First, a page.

9 May 2015
James Turrell is described as the greatest artist of our time ... by some. I enjoyed some of his exhibition and admired some techniques, but I prefer Botticelli. But James and Oliver of The Noise were playing in the very echoey space of the Turrell Skyspace at the National Gallery yesterday and I enjoyed that experience. The dome itself seems strangely out-of-place to me, non-Australian, with ferns growing over (I saw them dead and dry a year or so ago) and all that water and green grass. The colours are not right. The open eye to the sky gathers some Australian colours, but seems to me to steal it for the benefit of the artist. But the techniques are perfect. The laser-levelled water edges are incredible, if the work of the builder. The sharp edged eye on the sky is also wondrous, although seems to be suffering a little now. Its edge is getting haggard and there are spots in the dome that break the sense of perfection. But perhaps the masterpiece was below me. The woman next to me observed that the concrete seats we were sitting on were heated. So it was! Comfy.
James and Ollie played for about 45 minutes. It was one mutating piece, improvisation perhaps with some guide. Mesmerising, suitable for closed eyes, I think accompanied by drones (presumably that was the purpose of the two speakers fed from a laptop under Ollie's seat). I enjoyed this, didn't find it at all stretched or straining. My android tuner told me A was the central note, moving through C, C#, D, F. Fairly tonal, although mesmeric rather than melodic, sometimes moving stepwise, sometimes making noises rather than clear tones, with backs of bows or whatever. I liked this immensely. It's new, it's even n(N)oise, but it's music of its time and apt for the space. Spacey, even. They did it very well.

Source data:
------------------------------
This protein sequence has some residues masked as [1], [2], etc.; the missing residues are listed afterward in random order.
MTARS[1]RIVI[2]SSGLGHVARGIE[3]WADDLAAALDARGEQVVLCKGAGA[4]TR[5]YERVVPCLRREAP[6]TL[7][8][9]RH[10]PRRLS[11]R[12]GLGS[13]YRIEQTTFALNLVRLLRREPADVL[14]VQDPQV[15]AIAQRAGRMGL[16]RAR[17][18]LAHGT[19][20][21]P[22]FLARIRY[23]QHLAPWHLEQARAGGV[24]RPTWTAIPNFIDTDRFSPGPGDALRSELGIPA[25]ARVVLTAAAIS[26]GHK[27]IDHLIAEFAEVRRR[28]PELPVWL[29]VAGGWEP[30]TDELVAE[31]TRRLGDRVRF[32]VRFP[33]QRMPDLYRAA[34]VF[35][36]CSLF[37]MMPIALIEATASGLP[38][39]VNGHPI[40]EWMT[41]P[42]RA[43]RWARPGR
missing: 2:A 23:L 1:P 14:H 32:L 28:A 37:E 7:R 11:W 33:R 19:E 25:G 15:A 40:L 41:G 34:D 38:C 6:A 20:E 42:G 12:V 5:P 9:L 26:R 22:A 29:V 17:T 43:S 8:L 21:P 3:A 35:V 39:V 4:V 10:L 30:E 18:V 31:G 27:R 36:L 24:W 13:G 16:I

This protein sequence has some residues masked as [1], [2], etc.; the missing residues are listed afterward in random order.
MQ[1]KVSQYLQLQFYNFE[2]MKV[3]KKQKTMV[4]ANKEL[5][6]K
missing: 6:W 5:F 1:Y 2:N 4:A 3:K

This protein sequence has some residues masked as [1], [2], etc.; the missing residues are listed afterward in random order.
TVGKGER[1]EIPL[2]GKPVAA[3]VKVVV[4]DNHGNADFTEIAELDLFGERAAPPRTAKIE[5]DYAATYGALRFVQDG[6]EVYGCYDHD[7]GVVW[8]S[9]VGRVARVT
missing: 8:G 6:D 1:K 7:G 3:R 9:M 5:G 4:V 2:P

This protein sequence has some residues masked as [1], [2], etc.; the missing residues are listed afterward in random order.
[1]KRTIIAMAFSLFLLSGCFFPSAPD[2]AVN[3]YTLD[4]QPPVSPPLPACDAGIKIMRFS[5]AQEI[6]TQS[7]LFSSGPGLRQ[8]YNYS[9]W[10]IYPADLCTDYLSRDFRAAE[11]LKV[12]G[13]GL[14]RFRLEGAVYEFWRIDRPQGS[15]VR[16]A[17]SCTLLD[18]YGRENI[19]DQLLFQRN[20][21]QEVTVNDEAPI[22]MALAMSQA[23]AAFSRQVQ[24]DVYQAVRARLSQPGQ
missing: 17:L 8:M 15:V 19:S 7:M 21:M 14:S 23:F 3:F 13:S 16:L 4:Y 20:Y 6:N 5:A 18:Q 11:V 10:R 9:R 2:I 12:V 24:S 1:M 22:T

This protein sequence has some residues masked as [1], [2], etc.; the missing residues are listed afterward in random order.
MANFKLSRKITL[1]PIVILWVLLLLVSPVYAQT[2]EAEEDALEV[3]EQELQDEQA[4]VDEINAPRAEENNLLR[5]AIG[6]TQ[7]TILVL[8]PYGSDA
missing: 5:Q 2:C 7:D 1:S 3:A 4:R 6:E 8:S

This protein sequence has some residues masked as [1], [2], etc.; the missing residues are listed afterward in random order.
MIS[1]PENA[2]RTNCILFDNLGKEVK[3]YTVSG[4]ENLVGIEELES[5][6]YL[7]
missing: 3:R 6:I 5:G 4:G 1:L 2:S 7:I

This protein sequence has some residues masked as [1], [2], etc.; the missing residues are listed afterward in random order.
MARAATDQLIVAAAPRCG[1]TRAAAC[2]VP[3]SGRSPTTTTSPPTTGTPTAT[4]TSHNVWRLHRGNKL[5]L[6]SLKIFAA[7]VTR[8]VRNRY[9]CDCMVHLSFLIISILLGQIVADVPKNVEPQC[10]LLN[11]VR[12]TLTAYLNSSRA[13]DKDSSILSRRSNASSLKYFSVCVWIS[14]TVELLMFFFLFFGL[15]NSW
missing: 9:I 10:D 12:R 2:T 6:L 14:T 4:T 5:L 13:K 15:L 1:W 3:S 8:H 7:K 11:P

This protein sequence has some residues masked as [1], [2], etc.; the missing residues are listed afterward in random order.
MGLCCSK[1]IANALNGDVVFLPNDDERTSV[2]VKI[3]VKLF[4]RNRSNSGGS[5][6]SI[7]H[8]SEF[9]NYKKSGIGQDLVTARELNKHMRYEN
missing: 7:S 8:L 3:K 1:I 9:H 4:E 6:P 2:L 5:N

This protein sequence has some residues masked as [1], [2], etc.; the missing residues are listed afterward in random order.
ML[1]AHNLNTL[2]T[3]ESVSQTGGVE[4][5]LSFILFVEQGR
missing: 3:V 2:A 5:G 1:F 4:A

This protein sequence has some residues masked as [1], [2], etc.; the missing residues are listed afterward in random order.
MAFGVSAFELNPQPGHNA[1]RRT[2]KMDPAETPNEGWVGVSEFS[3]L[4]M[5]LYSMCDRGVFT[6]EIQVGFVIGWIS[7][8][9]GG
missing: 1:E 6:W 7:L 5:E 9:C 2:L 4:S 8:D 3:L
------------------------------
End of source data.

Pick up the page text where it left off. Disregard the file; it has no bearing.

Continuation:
James Eccles (viola) and Oliver Miller (cello) are two of The Noise and they played at the Turrell Skyspace at the National Gallery.